A Phase I Study of Mozobil in the Treatment of Patients With WHIMS
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|ClinicalTrials.gov Identifier: NCT00967785|
Recruitment Status : Recruiting
First Posted : August 28, 2009
Last Update Posted : May 23, 2019
- WHIMS (Warts, Hypogammaglobulinemia, Infections, and Myelokathexis Syndrome) is caused by various genetic changes that increase the activity of the chemokine receptor, CXCR4. Excessive function of this receptor causes mature neutrophils (part of the white blood cells) to be retained within the bone marrow rather than being released to the blood and is one of the causes of severe inherited neutropenia (low white blood counts). In neutropenia, the body is less able to fight off infection. Patients with WHIMS usually are at risk for skin, soft tissue, sinus, and lung infections, which can result in loss of hearing, teeth, and lung function.
- Current treatment for WHIMS consists of regular injections of a white blood cell growth stimulating medication called granulocyte colony stimulating factor (G-CSF), and supplemental immunoglobulin (antibody). These therapies are expensive, nonspecific, have significant side effects and toxicities, and do not fully correct all problems, especially warts and cancers related to human papillomavirus (HPV).
- A drug called Mozobil has been approved for use in combination with G-CSF to increase the number of stem cells that can be collected prior to bone marrow transplantation. Mozobil may offer a specific and well-tolerated new treatment for WHIMS and other syndromes characterized by neutropenia.
- To evaluate whether Mozobil is safe and effective to treat neutropenia (low white blood cell count) in patients with WHIMS.
- To determine an appropriate treatment dose of Mozobil, within currently approved dosage levels.
- Individuals between 18 and 75 years of age who have been diagnosed with WHIMS and have a history of severe infections.
- Potential participants will undergo a screening with a medical history, physical examination, questionnaire, heart and lung function scans, and blood and urine samples. Tests will also be done for hepatitis B and C virus, and human immunodeficiency virus (HIV) that causes acquired immunodeficiency syndrome (AIDS), as well as to check neutrophil function.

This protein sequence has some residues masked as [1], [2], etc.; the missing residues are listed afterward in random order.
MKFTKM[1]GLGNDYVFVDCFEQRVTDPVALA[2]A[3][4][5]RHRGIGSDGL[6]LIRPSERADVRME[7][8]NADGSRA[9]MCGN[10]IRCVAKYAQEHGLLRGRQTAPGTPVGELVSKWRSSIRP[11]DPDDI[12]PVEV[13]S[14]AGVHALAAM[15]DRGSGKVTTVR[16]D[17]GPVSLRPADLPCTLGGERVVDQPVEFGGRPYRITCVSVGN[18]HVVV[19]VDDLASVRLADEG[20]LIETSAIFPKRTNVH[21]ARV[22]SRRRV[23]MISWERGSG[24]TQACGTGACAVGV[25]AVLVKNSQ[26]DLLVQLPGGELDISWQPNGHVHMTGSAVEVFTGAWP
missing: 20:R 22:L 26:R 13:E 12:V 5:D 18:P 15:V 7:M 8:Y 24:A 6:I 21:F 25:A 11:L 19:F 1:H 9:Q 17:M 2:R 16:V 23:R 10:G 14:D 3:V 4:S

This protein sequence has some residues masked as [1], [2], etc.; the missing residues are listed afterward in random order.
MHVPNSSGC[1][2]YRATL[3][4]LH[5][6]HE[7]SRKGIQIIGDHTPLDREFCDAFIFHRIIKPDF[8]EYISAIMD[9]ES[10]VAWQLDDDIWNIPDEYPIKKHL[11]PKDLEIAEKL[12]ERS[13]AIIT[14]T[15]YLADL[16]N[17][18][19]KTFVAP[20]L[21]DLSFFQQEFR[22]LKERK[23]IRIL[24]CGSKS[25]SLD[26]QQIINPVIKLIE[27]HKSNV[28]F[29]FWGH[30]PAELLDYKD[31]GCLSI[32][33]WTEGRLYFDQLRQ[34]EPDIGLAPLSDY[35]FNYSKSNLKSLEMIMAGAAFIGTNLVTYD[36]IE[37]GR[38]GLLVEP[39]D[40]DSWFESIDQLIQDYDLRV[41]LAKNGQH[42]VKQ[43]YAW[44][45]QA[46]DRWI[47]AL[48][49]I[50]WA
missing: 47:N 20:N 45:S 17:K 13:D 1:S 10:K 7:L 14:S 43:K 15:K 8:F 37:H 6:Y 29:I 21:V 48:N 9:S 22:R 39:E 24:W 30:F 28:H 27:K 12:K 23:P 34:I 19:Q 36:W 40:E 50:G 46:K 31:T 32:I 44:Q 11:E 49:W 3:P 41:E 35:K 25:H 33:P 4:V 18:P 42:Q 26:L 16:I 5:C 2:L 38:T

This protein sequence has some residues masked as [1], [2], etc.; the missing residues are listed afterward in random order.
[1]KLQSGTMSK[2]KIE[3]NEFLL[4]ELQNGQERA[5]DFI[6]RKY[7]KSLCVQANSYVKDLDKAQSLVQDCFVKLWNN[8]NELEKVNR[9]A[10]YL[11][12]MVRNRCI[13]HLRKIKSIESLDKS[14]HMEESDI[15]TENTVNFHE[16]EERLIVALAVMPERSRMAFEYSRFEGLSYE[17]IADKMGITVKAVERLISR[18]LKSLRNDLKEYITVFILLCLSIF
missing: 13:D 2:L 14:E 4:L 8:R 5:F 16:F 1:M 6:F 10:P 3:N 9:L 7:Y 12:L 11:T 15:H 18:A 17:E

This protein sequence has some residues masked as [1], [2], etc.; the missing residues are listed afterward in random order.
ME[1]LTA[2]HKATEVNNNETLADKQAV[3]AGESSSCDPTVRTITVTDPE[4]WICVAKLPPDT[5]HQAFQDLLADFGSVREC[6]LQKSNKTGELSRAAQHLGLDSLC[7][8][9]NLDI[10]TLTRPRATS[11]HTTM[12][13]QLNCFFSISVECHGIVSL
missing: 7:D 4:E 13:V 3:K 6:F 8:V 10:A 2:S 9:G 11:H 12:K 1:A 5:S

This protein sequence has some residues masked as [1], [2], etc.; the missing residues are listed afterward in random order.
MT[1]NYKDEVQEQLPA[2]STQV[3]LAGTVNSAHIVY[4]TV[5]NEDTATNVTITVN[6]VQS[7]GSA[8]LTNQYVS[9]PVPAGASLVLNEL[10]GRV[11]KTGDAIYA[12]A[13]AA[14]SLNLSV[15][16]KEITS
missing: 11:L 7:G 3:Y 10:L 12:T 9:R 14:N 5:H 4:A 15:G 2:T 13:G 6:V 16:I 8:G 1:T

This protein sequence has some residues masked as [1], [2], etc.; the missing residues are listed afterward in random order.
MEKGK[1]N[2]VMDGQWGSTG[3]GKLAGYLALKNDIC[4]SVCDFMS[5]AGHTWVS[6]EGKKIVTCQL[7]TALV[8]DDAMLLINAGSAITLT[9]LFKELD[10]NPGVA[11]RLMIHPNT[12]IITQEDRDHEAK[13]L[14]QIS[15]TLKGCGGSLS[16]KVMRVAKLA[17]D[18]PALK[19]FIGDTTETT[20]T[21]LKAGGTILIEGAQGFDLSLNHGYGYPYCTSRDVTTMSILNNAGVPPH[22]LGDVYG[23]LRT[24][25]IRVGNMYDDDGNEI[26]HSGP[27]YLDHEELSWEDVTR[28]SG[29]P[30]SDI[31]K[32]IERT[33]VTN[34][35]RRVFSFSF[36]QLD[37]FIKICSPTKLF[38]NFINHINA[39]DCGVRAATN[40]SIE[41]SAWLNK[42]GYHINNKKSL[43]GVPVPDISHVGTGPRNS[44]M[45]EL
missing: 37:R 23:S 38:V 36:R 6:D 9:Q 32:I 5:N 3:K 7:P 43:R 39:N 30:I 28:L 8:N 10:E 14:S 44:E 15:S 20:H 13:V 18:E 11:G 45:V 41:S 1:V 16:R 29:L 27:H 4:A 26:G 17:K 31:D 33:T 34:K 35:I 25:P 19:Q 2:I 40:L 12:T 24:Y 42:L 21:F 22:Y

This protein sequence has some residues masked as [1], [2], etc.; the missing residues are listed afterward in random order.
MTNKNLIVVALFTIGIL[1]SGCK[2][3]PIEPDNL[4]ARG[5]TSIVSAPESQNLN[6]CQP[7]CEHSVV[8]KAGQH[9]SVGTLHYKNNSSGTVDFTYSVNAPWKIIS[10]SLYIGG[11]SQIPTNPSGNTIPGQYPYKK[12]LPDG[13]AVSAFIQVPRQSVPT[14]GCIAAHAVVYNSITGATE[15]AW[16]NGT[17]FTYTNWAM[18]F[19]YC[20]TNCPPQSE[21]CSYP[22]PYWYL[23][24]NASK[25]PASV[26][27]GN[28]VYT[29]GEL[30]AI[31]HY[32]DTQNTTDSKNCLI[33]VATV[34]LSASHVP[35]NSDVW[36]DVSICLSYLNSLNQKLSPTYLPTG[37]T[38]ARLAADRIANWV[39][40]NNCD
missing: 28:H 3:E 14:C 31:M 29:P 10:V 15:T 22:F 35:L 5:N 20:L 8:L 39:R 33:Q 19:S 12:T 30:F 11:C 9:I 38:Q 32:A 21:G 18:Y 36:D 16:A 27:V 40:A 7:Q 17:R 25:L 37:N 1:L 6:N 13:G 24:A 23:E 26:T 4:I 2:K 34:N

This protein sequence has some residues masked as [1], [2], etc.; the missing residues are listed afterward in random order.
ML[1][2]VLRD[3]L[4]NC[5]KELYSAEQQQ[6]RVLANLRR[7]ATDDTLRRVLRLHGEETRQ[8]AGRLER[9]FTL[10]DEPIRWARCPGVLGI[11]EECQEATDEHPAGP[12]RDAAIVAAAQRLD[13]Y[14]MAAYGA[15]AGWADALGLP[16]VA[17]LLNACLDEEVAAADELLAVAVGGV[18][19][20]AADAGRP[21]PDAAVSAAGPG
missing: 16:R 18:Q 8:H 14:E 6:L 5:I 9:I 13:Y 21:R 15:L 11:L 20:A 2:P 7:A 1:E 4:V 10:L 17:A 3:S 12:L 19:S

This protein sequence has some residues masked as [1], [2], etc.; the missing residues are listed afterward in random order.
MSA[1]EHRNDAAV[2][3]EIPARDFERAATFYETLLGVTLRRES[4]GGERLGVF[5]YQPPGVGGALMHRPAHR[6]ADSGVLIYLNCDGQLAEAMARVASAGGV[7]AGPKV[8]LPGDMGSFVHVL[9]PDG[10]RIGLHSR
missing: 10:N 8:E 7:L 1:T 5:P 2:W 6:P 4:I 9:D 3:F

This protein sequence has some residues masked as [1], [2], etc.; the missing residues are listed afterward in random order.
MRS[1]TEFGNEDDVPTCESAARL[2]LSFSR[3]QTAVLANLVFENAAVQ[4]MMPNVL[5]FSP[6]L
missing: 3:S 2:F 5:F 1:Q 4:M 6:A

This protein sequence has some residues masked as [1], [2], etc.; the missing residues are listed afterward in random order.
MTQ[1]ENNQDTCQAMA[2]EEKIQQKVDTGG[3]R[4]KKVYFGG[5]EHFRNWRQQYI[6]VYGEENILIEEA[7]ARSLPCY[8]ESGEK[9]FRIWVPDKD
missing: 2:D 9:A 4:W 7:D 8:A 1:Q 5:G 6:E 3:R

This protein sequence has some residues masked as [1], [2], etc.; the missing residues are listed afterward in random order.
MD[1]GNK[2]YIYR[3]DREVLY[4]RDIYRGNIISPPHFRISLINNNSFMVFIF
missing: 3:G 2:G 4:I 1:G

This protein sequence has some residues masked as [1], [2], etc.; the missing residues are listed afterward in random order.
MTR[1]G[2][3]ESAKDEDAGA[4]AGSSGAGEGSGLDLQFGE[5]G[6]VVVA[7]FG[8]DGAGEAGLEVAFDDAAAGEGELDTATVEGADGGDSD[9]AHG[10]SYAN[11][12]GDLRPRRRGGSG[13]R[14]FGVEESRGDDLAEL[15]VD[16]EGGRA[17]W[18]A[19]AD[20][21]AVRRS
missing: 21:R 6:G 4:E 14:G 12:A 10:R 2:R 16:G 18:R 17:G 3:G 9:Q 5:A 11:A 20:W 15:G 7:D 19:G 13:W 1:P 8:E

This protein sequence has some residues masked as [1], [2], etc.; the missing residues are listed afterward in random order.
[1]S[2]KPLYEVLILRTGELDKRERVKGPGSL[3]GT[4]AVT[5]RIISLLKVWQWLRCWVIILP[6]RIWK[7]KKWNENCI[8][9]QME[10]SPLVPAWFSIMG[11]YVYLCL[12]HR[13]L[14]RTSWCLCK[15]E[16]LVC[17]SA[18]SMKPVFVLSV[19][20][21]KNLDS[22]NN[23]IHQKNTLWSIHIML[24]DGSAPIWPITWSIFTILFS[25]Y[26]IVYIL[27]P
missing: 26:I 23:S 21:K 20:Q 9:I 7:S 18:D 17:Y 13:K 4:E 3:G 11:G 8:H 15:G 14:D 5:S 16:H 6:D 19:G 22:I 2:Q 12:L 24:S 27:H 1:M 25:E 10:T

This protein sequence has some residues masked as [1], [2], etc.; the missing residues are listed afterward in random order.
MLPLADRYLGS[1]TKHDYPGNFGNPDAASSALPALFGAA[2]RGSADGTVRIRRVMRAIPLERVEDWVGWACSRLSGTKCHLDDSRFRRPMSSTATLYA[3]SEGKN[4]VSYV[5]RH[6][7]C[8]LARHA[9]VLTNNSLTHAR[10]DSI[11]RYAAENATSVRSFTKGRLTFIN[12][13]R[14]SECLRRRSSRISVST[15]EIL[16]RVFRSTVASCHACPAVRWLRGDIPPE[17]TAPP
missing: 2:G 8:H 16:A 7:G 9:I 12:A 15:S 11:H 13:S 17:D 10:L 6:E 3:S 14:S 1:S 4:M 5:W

- Patients who are being treated with G-CSF will stop injections for 2 days before being admitted to the National Institutes of Health (NIH) Clinical Center.
- Patients may participate in a Dose Escalation study and receive increasing doses of Mozobil over 5 days of treatment until their white blood cell count improves sufficiently or the maximum approved dose is reached. Blood samples will be taken regularly throughout the treatment process. Patients will then receive an additional dose of Mozobil at the maximum approved dose or the dose sufficient to cause improvement, before restarting the G-CSF injections.
- Patients may also participate in a long-term Chronic Dosing study and receive Mozobil once or twice a day for up to a maximum of 60 months.
|Condition or disease||Intervention/treatment||Phase|
|Leukopenia Neutropenia Infections Warts Myelokathexis||Drug: Mozobil (TM)||Phase 1 Phase 2|
|Study Type :||Interventional (Clinical Trial)|
|Estimated Enrollment :||20 participants|
|Intervention Model:||Single Group Assignment|
|Masking:||None (Open Label)|
|Official Title:||A Phase I Study of Mozobil (TM) in the Treatment of Patients With WHIMS|
|Actual Study Start Date :||August 6, 2009|
|Estimated Primary Completion Date :||December 31, 2021|
|Estimated Study Completion Date :||December 31, 2021|
Active Comparator: Treatment Arm
Neutropenia and infections
Drug: Mozobil (TM)
- Safety [ Time Frame: Duration of treatment, up to 5 years ]No incident of grade 3/4 toxicities.
- Increase ANC at nadir [ Time Frame: Duration of treatment, upt to 5 years ]Average ANC >250 and > twice baseline level.
- Increase Leucocytes [ Time Frame: prior to and after study drug ]statistically significant increase leucocyte after drug injection.
- Reduced HPV lesions [ Time Frame: dutation of treatment, up to 5 years ]photographs demonstrating reduced warts, after extended period of treatment.
To learn more about this study, you or your doctor may contact the study research staff using the contact information provided by the sponsor.
Please refer to this study by its ClinicalTrials.gov identifier (NCT number): NCT00967785
|Contact: Nana Kwatemaa, R.N.||(301) email@example.com|
|Contact: David H McDermott, M.D.||(301) firstname.lastname@example.org|
|United States, Maryland|
|National Institutes of Health Clinical Center, 9000 Rockville Pike||Recruiting|
|Bethesda, Maryland, United States, 20892|
|Contact: For more information at the NIH Clinical Center contact Office of Patient Recruitment (OPR) 800-411-1222 ext TTY8664111010 email@example.com|
|Principal Investigator:||David H McDermott, M.D.||National Institute of Allergy and Infectious Diseases (NIAID)|